Accounting, Corporate political strategy, Energy independence and security act of 2007, London congestion charge, Tax policy


This dissertation consists of three separate but interrelated studies examining the formation and management of tax policies. The first study uses stakeholder theory (ST) to investigate the strategic management practices of the Transport for London (TfL) during discrete stages in the adoption, implementation, and amendments of the tax policy reform known as the London Congestion Charge (LCC). Results indicate that TfL has utilized power, legitimacy, and urgency as its main policy management tactics with a significant emphasis on legitimatizing the LCC and its subsequent policy amendments. The second study draws on social exchange theory (SET) to reexamine the relationship between corporations and legislators during tax policy processes. Data for the study come from publicly available political action committee (PAC) contribution activities surrounding the Energy Independence and Security Act of 2007 (EISA07). By examining the endogeneity between legislators’ voting patterns and PAC contributions by corporations, this study aims to refine empirical work on corporate political strategy, especially as it relates to crucial tax provisions embedded within an intensely debated policy proposal. Using simultaneous equations modeling (SEM), results are consistent with SET showing that an implicit and reciprocal relationship exists between corporations and legislators. This relationship affects the interdependence of how legislators vote for public policies and the amount of corporations’ financial contributions to legislators. The third study investigates and aims to validate the empirical applicability of Dahan’s (2005) typology of political resources in explicating the political interactions between stakeholder groups and legislators in the development of EISA07. I discuss how and why the mode of operations and various political resources employed by stakeholder groups affected the iii final EISA07 language concerning domestic production deduction tax credits for the oil and gas industry. Publicly available data show that both supporting and opposing stakeholder groups employ tactics consistent with Dahan’s (2005) typology. However, both stakeholder groups tend to use an interactive or positive political approach to gain access and favor of legislators instead of an adversarial approach. Ultimately, the tax credits were preserved. Taken as a whole, the three studies advance the tax and public policy research literature in accounting by studying how and why relevant stakeholders affect the formation and ongoing management of public and tax policies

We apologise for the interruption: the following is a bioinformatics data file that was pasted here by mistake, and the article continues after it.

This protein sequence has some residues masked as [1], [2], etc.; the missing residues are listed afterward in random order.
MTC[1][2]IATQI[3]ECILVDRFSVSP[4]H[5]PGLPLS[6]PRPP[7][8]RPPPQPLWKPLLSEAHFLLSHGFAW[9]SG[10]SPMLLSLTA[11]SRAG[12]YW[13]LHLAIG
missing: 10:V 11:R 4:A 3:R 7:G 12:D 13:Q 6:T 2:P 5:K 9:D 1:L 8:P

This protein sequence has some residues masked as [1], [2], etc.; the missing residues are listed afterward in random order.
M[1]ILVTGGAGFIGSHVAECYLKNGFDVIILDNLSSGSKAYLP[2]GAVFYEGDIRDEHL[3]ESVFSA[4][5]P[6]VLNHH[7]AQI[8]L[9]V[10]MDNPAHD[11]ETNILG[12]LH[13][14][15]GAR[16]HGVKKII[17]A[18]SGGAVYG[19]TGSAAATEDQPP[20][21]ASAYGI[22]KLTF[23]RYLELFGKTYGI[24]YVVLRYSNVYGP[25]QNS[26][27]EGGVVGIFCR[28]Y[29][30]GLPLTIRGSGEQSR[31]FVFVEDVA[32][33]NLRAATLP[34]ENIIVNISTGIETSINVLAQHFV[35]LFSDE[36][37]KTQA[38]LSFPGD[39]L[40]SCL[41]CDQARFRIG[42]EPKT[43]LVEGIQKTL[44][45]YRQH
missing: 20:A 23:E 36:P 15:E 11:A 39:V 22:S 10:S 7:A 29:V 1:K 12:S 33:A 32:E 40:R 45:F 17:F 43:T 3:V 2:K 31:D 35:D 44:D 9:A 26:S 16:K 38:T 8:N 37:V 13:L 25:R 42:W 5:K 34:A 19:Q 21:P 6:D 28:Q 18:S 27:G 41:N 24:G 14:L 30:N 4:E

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Graduation Date





Roberts, Robin


Doctor of Philosophy (Ph.D.)


College of Business Administration

Degree Program

Business Administration; Accounting








Release Date

May 2012

Length of Campus-only Access


Access Status

Doctoral Dissertation (Open Access)


Business Administration -- Dissertations, Academic, Dissertations, Academic -- Business Administration

Included in

Accounting Commons